To bring some spice and variety to my reading, I came up with the Old, New, Borrowed, and Blue challenge: read one book that I’ve had a long time, one book that I acquired recently, one book that I borrowed, either from the library or another person, and one book with a blue cover. It was a fun way to choose my next read, plus it encouraged me to shop my own shelves and read some books I already own.

This time I’ve got for you a memoir about becoming a carpenter, bartenders fighting demons with magic cocktails, game-changing nonfiction by a fat activist, and historical fantasy set in an alternate 1940s San Francisco.

Something Old – Hammer Head by Nina MacLaughlin

This book has been on my list since 2015, and I’m so glad this challenge led me to finally pick it up. Nina MacLaughlin liked her job as a journalist at first, but after several years she found herself increasingly uninspired and looking for change. She answered an ad for a carpenter’s assistant despite having no experience or aptitude, and surprised even herself when she was hired. Mary, her new boss, was an experienced carpenter and contractor, and fortunately also a patient teacher, as MacLaughlin had a lot to learn, not just about wood and tools but work ethic and determination. This memoir worked really well for me, as MacLaughlin was an English and Classics major and spends almost as much time philosophizing about her experiences as relating them, somehow without ever becoming pedantic or condescending. I also related to her frequent impulses to give up in the face of difficult jobs—we must share a temperament—but loved how Mary always talked her down by taking one step at a time, doing each task right until the job was complete. MacLaughlin also talks about how few women are in trades like hers and how physical work changed the way she thought of herself as a woman, which I found interesting.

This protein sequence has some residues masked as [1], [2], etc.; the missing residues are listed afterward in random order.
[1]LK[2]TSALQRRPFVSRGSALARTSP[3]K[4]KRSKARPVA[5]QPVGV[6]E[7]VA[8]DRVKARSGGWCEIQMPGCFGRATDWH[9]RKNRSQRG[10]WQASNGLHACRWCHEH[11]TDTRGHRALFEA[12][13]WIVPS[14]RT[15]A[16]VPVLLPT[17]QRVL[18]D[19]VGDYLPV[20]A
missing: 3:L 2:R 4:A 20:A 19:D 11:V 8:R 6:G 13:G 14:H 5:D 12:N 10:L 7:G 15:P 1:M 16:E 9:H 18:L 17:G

Something New – Last Call at the Nightshade Lounge by Paul Krueger

A fantasy world where bartender superheroes fight demons with cocktails? Sign me up! I got this book as a Christmas gift, so it didn’t languish long on my shelf before I snatched it up. Recent college graduate and recovering overachiever Bailey Chen is feeling aimless—she’s moved back in with her parents and taken a crappy job as a barback at the place where her old high school friend Zane tends bar. The job gets a lot more interesting when Bailey learns Zane and the other bartenders can mix cocktails that give them supernatural abilities and use their smoke breaks to keep the streets of Chicago clear of beasties. Bailey is realistically angsty and immature—I mean, who wasn’t at age 22? —and I kind of loved her tendency to jump into things before she had all the information. A fun, easy read with a unique premise—and there are cocktail recipes included throughout!

Something Borrowed – You Have the Right to Remain Fat by Virgie Tovar

Absolutely transformative. I borrowed this teeny-tiny book from the library and read it over the course of a couple hours, but it had a huge impact on me and I’m still mulling over everything I learned. Virgie Tovar is a super smart writer, and this book is the perfect balance of academic and accessible. She puts words to thoughts I’ve had for years but never knew how to articulate. I especially love how she explains the connection between patriarchal values and fatphobia. This book would be a good companion to Shrill by Lindy West, which I read a couple years ago and still think about. Highly, highly recommended!